“That New Medicine You Prescribed…”

Three days ago I wrote about a patient who stopped his old medicine when he started a new one, while I had intended for him to take both. That episode made me think about how I communicate medication adjustments.

Well, I saw two patients yesterday who should have called me about problems with their medications. I don’t understand why they didn’t.

Samuel, a diabetic with both neuropathy and sciatica came in to follow up on his new prescription of duloxetine two weeks earlier.

“That new medicine you prescribed – I took my first one and soon after I was on the flush with the waste basket between my knees blowing out both ends of me. Never took another one.”

“And here we are, two weeks later. I never heard that you had a problem with it. If I had known, I would have suggested something different for you earlier. There are many options. Do you dare to try something different?”

He did, and I made very sure he knew to let me know if he had any worse side effects besides the typical ones I described.

Tristan was three weeks into his topiramate titration. I always start with 25 mg at bedtime the first week, twice a day the second and one in the morning plus two at night the third. Then I follow up in person to see how effective the medication is.

“That stuff”, he said, “is giving me these terrible headaches. I can’t take any more of it.”

“Did you get it even with just the one at night in the beginning?”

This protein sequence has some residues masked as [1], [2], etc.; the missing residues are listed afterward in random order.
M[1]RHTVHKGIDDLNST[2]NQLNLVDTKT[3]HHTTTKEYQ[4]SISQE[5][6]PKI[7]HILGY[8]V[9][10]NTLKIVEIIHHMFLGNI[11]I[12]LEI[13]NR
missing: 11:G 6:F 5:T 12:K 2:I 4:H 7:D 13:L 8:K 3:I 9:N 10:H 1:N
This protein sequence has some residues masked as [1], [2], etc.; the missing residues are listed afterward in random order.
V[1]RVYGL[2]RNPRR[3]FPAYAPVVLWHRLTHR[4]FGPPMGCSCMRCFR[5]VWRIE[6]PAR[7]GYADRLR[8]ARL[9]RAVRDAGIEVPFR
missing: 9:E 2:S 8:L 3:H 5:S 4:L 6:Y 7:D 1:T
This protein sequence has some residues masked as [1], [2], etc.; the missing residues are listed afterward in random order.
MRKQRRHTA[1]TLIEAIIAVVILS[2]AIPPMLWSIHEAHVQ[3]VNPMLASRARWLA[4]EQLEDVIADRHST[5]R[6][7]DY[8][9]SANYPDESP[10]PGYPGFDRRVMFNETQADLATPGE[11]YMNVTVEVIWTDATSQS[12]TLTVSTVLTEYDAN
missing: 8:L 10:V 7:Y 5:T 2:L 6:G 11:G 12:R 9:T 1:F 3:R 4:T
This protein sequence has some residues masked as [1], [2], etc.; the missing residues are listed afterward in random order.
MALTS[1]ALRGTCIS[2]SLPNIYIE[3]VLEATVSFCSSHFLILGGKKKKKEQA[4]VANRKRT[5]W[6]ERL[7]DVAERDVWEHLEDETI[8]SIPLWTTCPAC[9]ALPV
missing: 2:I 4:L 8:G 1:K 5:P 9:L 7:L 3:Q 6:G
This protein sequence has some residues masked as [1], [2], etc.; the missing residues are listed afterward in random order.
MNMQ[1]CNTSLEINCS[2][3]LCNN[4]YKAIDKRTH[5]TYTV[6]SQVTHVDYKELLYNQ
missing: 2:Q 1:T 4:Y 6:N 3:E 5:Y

“Oh, yeah, first pill, and the higher the dose, the worse it got.”

I sighed. “Okay, I wish I had known that this happened, so you wouldn’t have suffered for three weeks. Here are a couple of other options…”

Both men left with new prescriptions and repeated instructions to notify me of any problems with their medications.

Just like the man with alarming new symptoms, who delayed getting evaluated and said “I thought I’d wait until my appointment”, so many people seem locked into the thinking that their doctor only exists in the physical sphere of the office visit. When I wrote about it two weeks ago, I described it as a systems problem. I blamed our clinics for making it hard for patients to stay in touch with us.

Samuel is from the older generation that may not feel comfortable “bothering” his doctor, but Tristan is young with friends in healthcare and service industries. He calls me by my first name and isn’t viewing me as unapproachable as far as I can tell.

I still haven’t mastered the Art of explaining new medications, obviously.

The Art of Prescribing (Or Not)

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Osler said “Listen to your patient, he is telling you the diagnosis”. Duvefelt says “Listen to your patient, he is telling you what kind of doctor he needs you to be”.


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